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Home arrow Reviews arrow Reviews By Scott arrow Reviews By Scott arrow “Rudolph-The Musical” offers messages of acceptance and anti-bullying more relevant today than when it originally hit the airwaves in 1964
“Rudolph-The Musical” offers messages of acceptance and anti-bullying more relevant today than when it originally hit the airwaves in 1964 PDF Print E-mail
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Written by Scott Lewis   
Nov 20, 2016 at 01:02 PM

I went back and  watched the 1964 stop-motion TV special that I remember watching excitedly every year of my childhood.  Back then we couldn't click to watch just about anything ever made instantly.  We would have to wait until the one time a year they would play classic's like Rudolph or The Wizard of Oz.  These were family events that were looked forward to with great anticipation.  We would have snacks and popcorn and all gather in the living room and we would join together as a family to share this special event.

Everyone knows the story of Rudolph the little reindeer that was born different.  His parents are ashamed and try to keep secret his difference from the others.  Sound familiar to anyone.  This is a story that offers a message that is so much broader than just to LGBT kids, though I think definitely the hiding of the secret is most applicable to our community.  But the story is bigger.  It is also about the misfits, those who feel they don't belong.  The elf that wants to be a dentist and he is shunned and made fun of.  Who gay or straight, black or white, muslim, Christian or Jew cannot identify.  This is a message that I dare say every single person on earth can identify with at some point in their life.




It is for this reason that I love the story of Rudolph and think it is the best choice of all the holiday fare coming to a stage near you for kids young and old.  It offers something that most other shows cannot.  There is the great nostalgia for the grown ups.  Who did not watch this special year after year and has not continued that tradition with their own children.  Most importantly is the story and underlying message that it offers.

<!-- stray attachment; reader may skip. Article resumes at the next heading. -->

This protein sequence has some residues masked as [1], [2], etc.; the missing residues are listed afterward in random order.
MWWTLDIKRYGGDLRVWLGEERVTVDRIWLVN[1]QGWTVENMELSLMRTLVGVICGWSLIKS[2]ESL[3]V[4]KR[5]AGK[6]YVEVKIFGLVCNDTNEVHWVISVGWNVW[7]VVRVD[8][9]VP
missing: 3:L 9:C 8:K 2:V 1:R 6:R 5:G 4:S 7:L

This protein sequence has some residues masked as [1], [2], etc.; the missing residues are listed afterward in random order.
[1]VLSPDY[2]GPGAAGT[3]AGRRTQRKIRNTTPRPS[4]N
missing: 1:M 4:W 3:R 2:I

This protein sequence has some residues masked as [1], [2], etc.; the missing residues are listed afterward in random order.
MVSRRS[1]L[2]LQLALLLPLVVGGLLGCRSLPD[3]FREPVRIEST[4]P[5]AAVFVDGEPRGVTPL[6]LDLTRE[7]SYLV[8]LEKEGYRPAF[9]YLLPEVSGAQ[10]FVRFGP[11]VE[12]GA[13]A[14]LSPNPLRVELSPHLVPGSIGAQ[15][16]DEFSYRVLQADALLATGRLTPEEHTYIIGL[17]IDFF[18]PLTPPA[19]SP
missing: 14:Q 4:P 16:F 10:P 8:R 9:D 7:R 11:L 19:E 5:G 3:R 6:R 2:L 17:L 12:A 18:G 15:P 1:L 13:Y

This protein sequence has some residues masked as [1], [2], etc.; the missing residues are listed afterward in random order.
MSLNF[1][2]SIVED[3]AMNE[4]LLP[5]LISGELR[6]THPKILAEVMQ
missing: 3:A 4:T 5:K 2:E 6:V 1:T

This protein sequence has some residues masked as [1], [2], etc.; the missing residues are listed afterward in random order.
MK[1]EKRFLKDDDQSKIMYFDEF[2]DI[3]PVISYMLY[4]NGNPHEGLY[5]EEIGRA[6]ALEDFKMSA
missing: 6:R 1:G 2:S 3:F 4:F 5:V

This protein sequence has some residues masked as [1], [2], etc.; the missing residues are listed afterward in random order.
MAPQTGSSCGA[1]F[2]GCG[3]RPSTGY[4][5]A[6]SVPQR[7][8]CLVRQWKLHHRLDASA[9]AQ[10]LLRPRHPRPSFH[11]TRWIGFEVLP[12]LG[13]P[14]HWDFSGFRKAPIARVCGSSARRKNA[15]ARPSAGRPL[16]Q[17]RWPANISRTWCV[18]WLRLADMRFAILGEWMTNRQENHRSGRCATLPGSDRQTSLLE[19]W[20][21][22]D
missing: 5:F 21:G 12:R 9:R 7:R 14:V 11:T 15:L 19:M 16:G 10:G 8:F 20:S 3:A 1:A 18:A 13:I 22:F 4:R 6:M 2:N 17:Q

I caught up with Wesley Edwards who plays Hermey, the elf who so desperately wants to be a dentist.  This is his third year with the show and I caught him literally out of breath walking off stage from the final curtain call of a matinee  performance on a day that he would perform the show four times.  Why this show I asked.  “I love children's theater.  It is my biggest passion as far as theater goes.  It is such a cool audience to perform for.  This is the first experience in theater for some of these kids so to see their faces every night to bring that experience to them is really a dream come true.”

Edwards admits bringing such an iconic and beloved TV special to life requires respect for the original.  “I think staying true to the 1964 original is something we try so hard for every night so people have that feeling of nostalgia,  the feeling that your lunch box came to life or you feel like you are gathered around the TV watching it in 1964.”  The cast even spends time with a voice coach to make sure they are matching those voices that we are all so familiar with from the TV special.


While all these elements from the sets to the voices are entrical parts of the show Edwards stresses we must not forget the message.  “I think the most important part of the show is the message of our story.  It is as pertinent in today's world as it was in 1964.  The idea that we can all work together and use our unique traits to save the day.  Remembering that everyone is special instead of bullying people.  Celebrating those differences instead of making fun of them.  Those differences can build a community.”

The story of Rudolph and Hermey the elf highlight a problem that today we call bullying.  I don't know that there was even a term for it in 1964 when the TV show premiered.  But it is this story line that I think makes the story so relevant today.  Edwards agrees.  “When it comes out that Rudolph has a red nose he feels so different that he decides to strike out on his own.  Along the way he meets Hermey who though an elf didn't want to make toys, he wanted to do something different and become a dentist.   Hermey was so out of place and so bullied that he left Christmas Town.  These characters find a voice together.  They learn that those differences are what help us save the day.  Of course, when Rudolph comes back he saves the day again because Santa needs him to pull that sleigh.  I think it's a great message that if you feel you are not being accepted, there is always a place for you somewhere.”




“Rudolph, The Red Nosed Reindeer-The Musical” plays 4 shows at Bass Hall in Fort Worth on Tuesday & Wednesday November 22-23 Tickets start at $27.50 and are available at http://www.basshall.com/ Rudolph then flies into Dallas' Music Hall at Fair Park for five performances Firday, November 25th to Sunday, November 27th.  Tickets start at $20 and are available at http://dallassummermusicals.org/


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